Rural round-up

10/10/2021

Why NZ should get behind Miles Hurrell as he aims to broaden Fonterra’s product range – Point of Order:

  New Zealand moves  towards  reconnecting with the world,  62%  of  the   business  leaders  surveyed  in the  NZ  Herald’s “Mood  of the  Boardroom”  say  they are not  satisfied with the government’s  plan  for  reopening the country.  International business is  being  lost due to border difficulties.

So  the  NZ economy  again looks likely to be propped  up by the primary  sector. On  that  front, the  news  is  positive.  International markets  are  exhibiting  strong  demand  for our products,  with the  result  that export  prices  are even more  buoyant  than  seemed  likely   just  three  months ago.

Lamb is  fetching   record  prices   and  dairy,  despite  some  earlier predictions that global production  would  push  down prices, has  moved  in  the  other  direction,  to  the  extent   that Westpac senior  agri-economist  Nathan  Penny   this  week  raised  his  forecast  for  Fonterra’s farmgate  milk price this  season  by  75c  to $8.50kg/MS.  That would surpass the co-operative’s previous record high of $8.40kg/MS paid in the 2013/14 season. . . 

 

Farmers, breeders rue lost chance to showcase stock at Canty A&P Show – Sally Murphy:

The animal showing circuit has been left devastated by the cancellation of the Canterbury A&P show.

Organisers of the country’s largest A&P show made the decision today to cancel next month’s event.

It’s the second year the show has been cancelled due to Covid-19 restrictions.

The show which attracts about 100,000 people over three days is the main showing event for many farmers and breeders around the country. . .

Demand for Asian greens ramps up by up to 400 percent in recent years, grower says – Sally Murphy:

A Levin vegetable grower says demand for Asian greens has increased by nearly 400 per cent in the last couple of years.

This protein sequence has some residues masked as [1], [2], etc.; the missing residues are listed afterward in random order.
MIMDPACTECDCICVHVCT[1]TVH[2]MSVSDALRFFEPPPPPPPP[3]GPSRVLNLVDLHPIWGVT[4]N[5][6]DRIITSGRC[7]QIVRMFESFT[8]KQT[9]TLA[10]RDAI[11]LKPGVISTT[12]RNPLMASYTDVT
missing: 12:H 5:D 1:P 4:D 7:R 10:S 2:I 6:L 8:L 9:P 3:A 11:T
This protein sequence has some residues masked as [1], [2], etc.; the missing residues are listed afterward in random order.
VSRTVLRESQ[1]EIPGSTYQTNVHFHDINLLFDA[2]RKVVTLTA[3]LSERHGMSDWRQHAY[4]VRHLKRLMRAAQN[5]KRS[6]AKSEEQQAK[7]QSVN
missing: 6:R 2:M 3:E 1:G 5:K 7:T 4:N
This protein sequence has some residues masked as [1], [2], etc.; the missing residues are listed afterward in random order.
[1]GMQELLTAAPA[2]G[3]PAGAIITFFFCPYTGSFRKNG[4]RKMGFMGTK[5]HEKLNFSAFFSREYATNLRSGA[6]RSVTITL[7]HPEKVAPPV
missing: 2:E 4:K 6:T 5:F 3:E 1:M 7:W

Woodhaven Gardens has grown some asian greens for about 20 years but ramped up plantings four years ago after seeing growing demand in the market.

Company director Jay Clarke said they grew Shanghai bok choi, pak choi, wombok or chinese cabbage, saigon turnip and coriander.

“We started with some trials and things have really taken off, we’ve seen some of our traditional lines coming back in volume and becoming less popular things like green cabbage and iceberg lettuce but the shanghai bok choi, wombok and saigon turnip have really grown in popularity,” Clarke said. . . 

Blue Sky Pastures delivers improved performance  amidst tough trading conditions :

A year of significant challenges across the red meat sector has not dampened the performance of southern meat processor Blue Sky Pastures, delivering an improved performance on the previous year with the release of its 2021 Annual Report.

In the 12 months to 30 June 2021, the business generated a profit of $5.3 million before tax, an increase on 2020’s $4.2m. It resolved to pay a dividend of 5 cents per share.

Blue Sky Pastures CEO Jim Goodall, having stepped into his new role at the beginning of July, said the result was pleasing, given the 2020 year had been a 15-month season. . . 

LIC sustainability report:

Livestock Improvement Corporation (LIC) has published its first Sustainability Report.

In the report, LIC Chairman Murray King says unlike other companies that can only make a difference through the business choices they make, LIC is able to do some of the heavy lifting on sustainability for the industry too.

In addition to meeting LIC’s annual reporting requirements as a member of the Sustainable Business Council, the report demonstrates how LIC is responding to sustainability challenges facing New Zealand dairy farmers and the critical role it plays in helping them meet their own sustainability goals. . . 

Peter Russell becomes 2021 Marlborough Young Winemaker of the Year :

Congratulations to Peter Russell from Matua Wines for becoming the 2021 Tonnellerie de Mercurey Marlborough Young Winemaker of the Year.

Peter was defending the title so was delighted to win the Marlborough competition for a second year in a row. He will now focus on taking out the national title when he competes against finalists from Central Otago and the North Island at the National Final which will be held later in the year.